The Bacillus Calmette-Guérin (BCG) provides protection against TB. The vaccine used to be given to all children at 15 years of age, but this was stopped in 2005.
If you need to be vaccinated against TB, you will first be given a Mantaux skin test. This checks how sensitive you are to the TB vaccine. Your skin reaction will be checked 2-10 days later. A positive reaction suggests that you have already been infected with the bacteria that cause TB and you may already be immune. If so, you will not need to have the vaccine.
If you have a negative result to the Mantaux test, you will be given the vaccine as a single injection. It provides 70-80% protection against TB.
The BCG can be given from birth, and children who are under six years of age do not usually need to have the Mantaux test first.
Typhoid fever is a potentially fatal infection that causes diarrhoea and a high temperature (fever) of 38C (100.4F) or over. It is spread through contact with human faeces (stools), usually as a result of poor sanitation and personal hygiene.
High risk areas: typhoid is found throughout the world, but it is more likely to occur in areas where there is poor sanitation and hygiene. In particular, risk areas include Africa, the Indian subcontinent, South and South East Asia, the Middle East, and Central and South America.
The typhoid fever vaccination is recommended for anyone who is travelling to a high risk area. In particular, it is recommended for people visiting the above areas who will:
- be staying with, or visiting, the local population, or
- have frequent, or prolonged, exposure to conditions where sanitation and food hygiene are likely to be poor.
Ideally, the typhoid vaccine should be given at least one month before you travel but, if necessary, it can be given closer to your travel date. The vaccine is not 100% effective, so you will still need to take precautions to avoid contaminated food or water, and pay careful attention to your personal hygiene.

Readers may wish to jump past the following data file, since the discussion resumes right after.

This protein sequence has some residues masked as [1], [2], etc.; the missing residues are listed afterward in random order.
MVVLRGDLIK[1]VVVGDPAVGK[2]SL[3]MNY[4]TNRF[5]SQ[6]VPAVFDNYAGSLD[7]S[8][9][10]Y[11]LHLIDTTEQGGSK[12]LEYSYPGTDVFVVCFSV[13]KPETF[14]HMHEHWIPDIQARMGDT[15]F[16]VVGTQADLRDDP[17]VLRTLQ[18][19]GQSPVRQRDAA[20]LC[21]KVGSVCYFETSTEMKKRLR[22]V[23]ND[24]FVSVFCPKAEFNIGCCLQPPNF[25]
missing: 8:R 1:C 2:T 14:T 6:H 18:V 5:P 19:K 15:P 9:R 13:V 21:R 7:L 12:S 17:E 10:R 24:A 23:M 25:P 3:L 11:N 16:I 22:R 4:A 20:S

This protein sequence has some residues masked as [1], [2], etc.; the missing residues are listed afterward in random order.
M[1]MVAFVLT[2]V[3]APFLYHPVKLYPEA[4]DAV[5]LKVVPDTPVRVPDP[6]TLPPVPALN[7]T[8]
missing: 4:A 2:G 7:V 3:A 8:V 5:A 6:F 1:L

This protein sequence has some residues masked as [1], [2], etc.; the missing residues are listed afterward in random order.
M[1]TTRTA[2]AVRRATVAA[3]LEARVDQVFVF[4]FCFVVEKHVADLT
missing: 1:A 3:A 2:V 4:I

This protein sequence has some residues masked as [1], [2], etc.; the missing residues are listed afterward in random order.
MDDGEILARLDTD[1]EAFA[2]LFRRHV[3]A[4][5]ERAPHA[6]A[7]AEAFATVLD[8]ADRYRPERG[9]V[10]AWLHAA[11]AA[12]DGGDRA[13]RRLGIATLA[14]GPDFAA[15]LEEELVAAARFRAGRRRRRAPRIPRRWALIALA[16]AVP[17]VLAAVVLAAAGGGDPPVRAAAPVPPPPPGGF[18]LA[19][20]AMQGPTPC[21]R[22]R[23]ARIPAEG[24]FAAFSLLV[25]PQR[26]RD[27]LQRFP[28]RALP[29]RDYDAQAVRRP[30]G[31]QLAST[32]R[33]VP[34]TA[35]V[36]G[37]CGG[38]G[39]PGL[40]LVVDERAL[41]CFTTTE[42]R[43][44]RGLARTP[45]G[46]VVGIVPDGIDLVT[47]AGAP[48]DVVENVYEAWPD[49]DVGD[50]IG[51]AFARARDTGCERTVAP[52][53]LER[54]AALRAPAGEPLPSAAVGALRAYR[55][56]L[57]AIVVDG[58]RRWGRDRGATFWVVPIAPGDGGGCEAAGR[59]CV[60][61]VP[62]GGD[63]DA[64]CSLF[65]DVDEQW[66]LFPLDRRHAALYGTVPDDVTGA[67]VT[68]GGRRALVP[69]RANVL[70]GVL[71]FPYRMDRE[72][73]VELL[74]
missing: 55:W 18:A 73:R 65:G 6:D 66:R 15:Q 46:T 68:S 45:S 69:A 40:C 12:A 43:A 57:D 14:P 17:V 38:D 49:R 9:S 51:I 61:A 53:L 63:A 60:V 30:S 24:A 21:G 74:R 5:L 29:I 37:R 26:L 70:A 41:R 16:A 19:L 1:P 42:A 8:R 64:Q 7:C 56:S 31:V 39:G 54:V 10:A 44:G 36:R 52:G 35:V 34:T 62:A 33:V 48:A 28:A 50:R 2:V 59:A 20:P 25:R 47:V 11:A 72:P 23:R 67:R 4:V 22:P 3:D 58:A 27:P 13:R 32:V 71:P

A single injection of the vaccine protects against typhoid fever for about three years. A combined typhoid and hepatitis A vaccine is also available.
The typhoid fever vaccine is not suitable for infants who are under two years of age.
Yellow fever can cause headaches, a high temperature (fever) of 38C (100.4F) or over, bleeding, and it can be fatal. It is passed to humans through bites of infected mosquitoes.
High risk areas: parts of sub-Saharan Africa and South America.
Some countries require you to have an International Certificate of Vaccination or Prophylaxis (ICVP) before they will let you into the country. The certificate proves that you have been vaccinated against yellow fever.
The yellow fever vaccination is recommended for anyone who is:
- travelling to, or living in, an area or country where yellow fever is found, or
- travelling to a country that requires an ICVP for entry.
Anyone who is nine months of age, or over, can be given a single dose of the vaccine that will provide protection against yellow fever for 10 years. After this time, a booster dose will be required.
You will need to have the yellow fever vaccine a minimum of 10 days before you are due to travel. This is because your ICVP is only valid 10 days after your vaccination and then remains valid for 10 years.
Children who are 6-9 months of age should only be vaccinated against yellow fever if the risk of developing the condition during travel is unavoidable. The yellow fever vaccine is not suitable for children who are under six months of age.
The yellow fever vaccination is only available from designated centres. You can find your local centre on the NaTHNaC (National Travel Health Network and Centre) website.
If you cannot be vaccinated against yellow fever for medical reasons (or for infants who are under nine months of age), your GP may be able to issue you with a medical waiver letter. This will explain why you are unable to have the vaccine.